Three years ago I posted here about romance authors’ Web sites and listed four essentials: (1) a complete listing of the author’s books, and connections for those in a series; (2) news of upcoming books; (3) a brief bio; and (4) a method to contact the author (email link or form). These are all still essentials for me. They can be fairly brief and hopefully require little time for updating. I’ve visited a lot of author Web sites in the intervening three years and have some other essentials I’d like to add. I’ve also discovered some fun new extras at other authors’ Web sites.
First, it’s vital that the Web site be current. I immediately leave an author’s site if I discover that their homepage features as “new” a book that was published one or more books ago while failing to mention their latest release. I expect that a News tab will actually have recent (not necessarily daily or even monthly) news. Even something as simple as news about an upcoming – or recently published – book works here. What doesn’t work is “news” of books published or awards won years earlier. Many authors have extra sections including one for Appearances or Upcoming Appearances. These are of particular interest to me when I prepare AAR’s monthly booksigning post. However, events that occurred months, or years earlier, don’t really qualify as “upcoming,” and call into question the content of the entire site.
Second, a simple homepage is essential. If I have to guess where I need to click to find out more information, I’m going to leave the site. Book covers or other images that float in and out aren’t helpful; sometimes less is more. Homepages that are brimming with text and photos and flashing images are difficult to navigate. I generally won’t make the effort.
Finally, and related to the second point, is the speed with which the homepage loads. I’ve had a high speed cable connection to the Internet at home for many years. But every once in a while I encounter an author’s Web site that’s so loaded with flash content, that it takes a long time to load. There’s just too much content on the Web for me to waste my time waiting for images to load.
In my original post, I also talked about some of my favorite “extras” posted on a number of author’s Web sites including the sites of Susan Elizabeth Phillips, Lauren Willig, and Tracy Grant. Since that time I’ve encountered some additional fun “extras,” and wanted to share some of them with you.
If you’re a fan of Gail Carriger’s Parasol Protectorate series, you won’t want to miss her Web site; its chock full of goodies. The tab entitled Alexia’s London leads you to a section featuring a wealth of additional information about Alexia’s world and the characters that inhabit it. Especially interesting are the character studies of Alexia, Lord Maccon, Lord Akeldama, and other series regulars. Another interesting section is labeled Steampunk. It features a brief essay on steampunk, and includes numerous links to additional information.
I’m a big fan of book trailers, and was delighted to discover that Jayne Ann Krentz’s Web site has a section devoted to book trailers for her recent books (you’ll find the trailers under the books’ tab). She also has extensive sections devoted to her Arcane and Harmony series, including character profiles and history.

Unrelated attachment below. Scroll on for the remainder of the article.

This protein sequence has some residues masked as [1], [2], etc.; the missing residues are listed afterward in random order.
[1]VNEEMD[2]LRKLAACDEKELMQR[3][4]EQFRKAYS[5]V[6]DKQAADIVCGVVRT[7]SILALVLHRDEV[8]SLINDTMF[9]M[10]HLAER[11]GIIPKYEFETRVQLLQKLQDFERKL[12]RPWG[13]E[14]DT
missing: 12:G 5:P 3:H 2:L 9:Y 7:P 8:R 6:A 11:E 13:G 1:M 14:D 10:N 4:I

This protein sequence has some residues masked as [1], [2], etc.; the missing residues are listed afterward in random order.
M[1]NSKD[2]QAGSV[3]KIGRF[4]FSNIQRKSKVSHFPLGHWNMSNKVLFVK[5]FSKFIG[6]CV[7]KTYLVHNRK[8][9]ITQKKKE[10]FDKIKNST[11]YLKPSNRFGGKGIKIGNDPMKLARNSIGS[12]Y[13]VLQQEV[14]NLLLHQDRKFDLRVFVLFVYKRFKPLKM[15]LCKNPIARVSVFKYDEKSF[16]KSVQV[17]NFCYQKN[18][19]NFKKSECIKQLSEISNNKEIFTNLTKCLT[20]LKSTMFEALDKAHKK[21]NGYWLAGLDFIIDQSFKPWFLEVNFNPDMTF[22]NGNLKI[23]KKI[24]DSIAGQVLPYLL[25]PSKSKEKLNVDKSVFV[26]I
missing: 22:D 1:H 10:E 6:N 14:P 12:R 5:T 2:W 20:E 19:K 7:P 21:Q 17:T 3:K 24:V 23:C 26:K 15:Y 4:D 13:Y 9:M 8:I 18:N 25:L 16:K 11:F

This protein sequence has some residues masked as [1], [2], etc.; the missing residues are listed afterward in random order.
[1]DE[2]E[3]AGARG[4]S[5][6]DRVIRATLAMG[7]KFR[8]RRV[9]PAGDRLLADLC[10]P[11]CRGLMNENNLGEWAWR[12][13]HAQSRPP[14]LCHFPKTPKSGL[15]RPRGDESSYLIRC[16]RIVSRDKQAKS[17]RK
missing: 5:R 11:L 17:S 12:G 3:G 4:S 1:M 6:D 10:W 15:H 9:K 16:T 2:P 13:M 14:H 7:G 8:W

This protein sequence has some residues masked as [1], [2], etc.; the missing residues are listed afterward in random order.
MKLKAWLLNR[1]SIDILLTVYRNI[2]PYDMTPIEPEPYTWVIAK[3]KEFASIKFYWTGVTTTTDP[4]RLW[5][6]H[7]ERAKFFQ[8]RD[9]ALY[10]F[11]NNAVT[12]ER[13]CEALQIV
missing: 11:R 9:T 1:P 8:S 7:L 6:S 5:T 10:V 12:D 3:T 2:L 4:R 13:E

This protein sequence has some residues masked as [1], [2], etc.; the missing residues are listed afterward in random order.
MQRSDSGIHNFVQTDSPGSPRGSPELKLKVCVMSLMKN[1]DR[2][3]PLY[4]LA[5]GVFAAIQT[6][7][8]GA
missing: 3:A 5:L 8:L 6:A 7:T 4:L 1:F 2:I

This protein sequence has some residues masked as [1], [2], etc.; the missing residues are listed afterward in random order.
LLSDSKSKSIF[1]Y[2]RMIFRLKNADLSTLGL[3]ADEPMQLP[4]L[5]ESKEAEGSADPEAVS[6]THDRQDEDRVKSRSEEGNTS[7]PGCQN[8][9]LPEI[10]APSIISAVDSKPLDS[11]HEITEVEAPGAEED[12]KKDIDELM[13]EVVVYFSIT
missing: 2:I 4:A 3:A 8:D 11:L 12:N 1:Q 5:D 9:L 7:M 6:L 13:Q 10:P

Kelly Armstrong has a useful guide to the demon world presented in her series, labeled Demonology 101. She also has an extensive character list, and a section entitled her Mea Culpa Page, featuring errors she’s made in her books.
I love the photo section on the Web site of JoAnn Ross. She has albums set up for photos that fit her various series including her Shelter Bay series, and my favorite, her Irish series. And then there’s the recipe section, where she features recipes representative of some of her books. She also has a page for video trailers on her site.
Helen Brenna’s Web site has photos of her inspirations for her Mirabelle Island series as well as illustrated maps of the fictional island. And until I visited the site, I wasn’t aware that Mackinac Island was her inspiration.
Rose Lerner’s Web site has DVD-type extras including deleted scenes and “character interviews.” She also has an exclusive short story set in the time of In For a Penny.
Lisa Kleypas has some quizzes on her site, including “Which animal would Beatrix Hathaway think you’re most like?” and “Which Wallflower are you: Daisy, Annabelle, Lillian or Evie?” I also like the section featuring Book Hopping Characters such as Derek Craven.
Finally, I discovered an interesting pronunciation guide at the site of a mystery writer I read, Louise Penny. Her series is set in Quebec outside of Montreal, so the books naturally include a lot of French phrases and names. If you click on the book title, you get an MP3 file with Ms. Penny pronouncing various names and terms, and describing some of them in more detail.
Do you ever visit author’s Web sites? If so, what are some of your essentials for a good Web site? Have you discovered any fun extras?
– LinnieGayl AAR
Hello.This post was really motivating, particularly since I was browsing for thoughts on this matter last Tuesday.
It has long been looking for an article on Romance Author’s Web Sites: An Update of Essentials and Fun Extras All About Romance’s News & Commentary Blog .
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Well I definitely liked studying it. This information provided by you is very helpful for good planning.
I see that several of the previous people who posted needed to repair his/her zipper… there is a pretty good article on how to fix a zipper. Refer to the link I posted… I fixed mine in about ten minutes.
I like the valuable info you provide in your articles. I will bookmark your blog and check again here frequently. I am quite sure I’ll learn many new stuff right here! Best of luck for the next!